Coles has the Dettol Antibacterial Disinfectant Wipes (Varieties) 120 Wipes on special for $5 each
We usually buy Kirkland from Costco, but this is a good price for branded wipes, equal to 4.2c per wipe.
During my last Coles shop I gave their Ultra branded ones a go at 100 for $3.50, which works out at 3.5c per wipe. I have to say I've been impressed and found them every bit as good as the brand name ones if anyone wants to save a little extra. https://shop.coles.com.au/a/a-nsw-metro-willowdale/product/c...
Woolies also has a similar budget brand one with 100 for $3.50. The active ingredient was exactly the same as the Dettol branded one (benzalkonium chloride 0.47% w/w), which cost way more. I can't zoom in on the Coles one in your link, but I'm guessing it's probably the same too. :)
Dettol : benzalkonium chloride 0.47% w/w
We only buy the Coles branded ones. Have found them a lot better than any others we’ve tried from Coles/Woolies/Aldi
Contradiction Coles branded one better than itself
Bought from the store, not the store’s brand. We’ve tried dettoll, pine o clean and the aldi branded ones which were probably the worst. I’m sure there’s others we have tried but have found the Coles brand works best and doesn’t dry out as quick as the others
Just wondering what sort of stuff needs wiping up with these antibacterial disinfectant wipes, that standard baby wipes can't deal with?
Are we trying to breed more resistant bacteria?
Prob good for cleaning toilet as the wipes can then just be thrown away, rather than say a micro fibre cloth with bleach that then needs to be washed afterwards, also good for cleaning medical equipment where it’s necessary to get rid of any germs that might cross contaminate.
You can do the same job with disinfectant and bleach but its messier, I think this is more of a convenience factor attraction.
I use baby wipes for most stuff and it’s great, but this, I think is a bit more like a bleach wipe without the burn, though it is an irritant.
At least bleach doesn't cause antibiotic resistance.
Antibiotic resistance is genuinely one of the most terrifying developing trends that I can think of in modern medicine. Scary as hell to think that there are superbugs that cannot be contained easily with antibiotic drugs. Phage therapy might be a possible solution. In my estimation, the widescale use of antibiotics in the agricultural industry, as well as reckless usage to treat non-bacterial infections, like viral infections, is going to become a massive problem in the future. Seeing hideous dermatological infections that don’t respond to antibiotics scares the shit out of me as a future health practitioner.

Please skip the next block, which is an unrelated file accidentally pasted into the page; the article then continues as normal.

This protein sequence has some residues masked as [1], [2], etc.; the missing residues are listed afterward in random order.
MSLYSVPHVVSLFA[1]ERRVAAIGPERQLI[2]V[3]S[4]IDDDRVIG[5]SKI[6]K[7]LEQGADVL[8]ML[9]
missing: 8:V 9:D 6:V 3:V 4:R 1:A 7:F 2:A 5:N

@Jawanzar: So then why use products like these wipes?
The convenience factor shouldn't be a reason to contribute to one of the most terrifying developing trends in modern medicine.
As a future health practitioner you're in a great place to educate people about the negative effects of the needless overuse of products like these.
@spaceflight: Easier said than done I think. The current practice, as I understand it, is that such wipes edit: probably more likely to be alcohol wipes, are commonly used in clinical settings as time is money, and convenience of having a single use product that is then discarded is very attractive. It’s likely to be alcohol wipes rather than anti bacterial.
Personally, for what it’s worth as a personal testament to your query, I don’t use these at home, I will spray either bleach, or disinfectant and then use either TP or a baby wipe.
I also think that the problem with antibiotic resistance, as represented by the usage of such wipes, as compared with the use of antibiotics in our food and unnecessary prescriptions is not likely to have any real effect on the reduction of antibiotic resistant super bugs. That’s not based on data, that’s just my personal estimation. Even if we remove the wipes, we still have a huge issue that isn’t going away, and if, in a clinical setting, using these wipes reduces cross contamination, where if they weren’t being used, improper or ineffective cleaning would take place, then I think the wipes definitely have their place.
Antibiotic resistance does scare the shit out of me, but I will have a resonsibility to protect myself and my patients, that the wipes would provide.
Edit, FWIW, I think many clinical settings would use some sort of alcohol wipe rather than a specific anti bacterial wipe, but I’d imagine that in the place of an alcohol wipe, where antibacterial wipes might be used, the same argument would likely still apply, that if it’s easier to use the wipe than bleach, then that’s what will be used.
It’s a really good question that you raise though, because as societies have now in many ways abused antibiotics were starting to see the really unpleasant after effects of that.